The effects of temporal modulation on the perceived spatial structure of sine-wave gratings.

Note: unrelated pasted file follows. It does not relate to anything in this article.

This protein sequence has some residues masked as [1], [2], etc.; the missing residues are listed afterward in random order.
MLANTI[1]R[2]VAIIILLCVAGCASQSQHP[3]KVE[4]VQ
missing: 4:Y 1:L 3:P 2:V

Evidence is presented that two distinct effects are generated when a sine-wave grating is temporally modulated. These effects may differentiated on the grounds of different responses with different forms of temporal modulation (drift or phase reversal), different behaviour with changes of visual eccentricity and with changes of contrast. One effect is roughly equivalent to spatial-frequency doubling, as described by Kelly. The other is seen as a fractional increase in apparent spatial frequency ie 1.2 X 1.4 X the original. Earlier papers are reviewed to lend support to these conclusions. The results obtained for spatial-frequency doubling are consistent with Kelly's model of a nonlinearity followed by a temporal integration. Spatial-frequency doubling emerges under conditions where a fractional increase in apparent spatial frequency would generally be expected but the particular spatiotemporal conditions are such that a breakdown in the motion-correspondence process may be suspected. Reasons for the existence of fractional shifts are not entirely clear, but it is argued that the similarity of the shifts induced by various manipulations (decreases of luminance, decreases of contrast, temporal modulation) are such that a general explanation must be sought, rather than one specific to temporal modulation alone.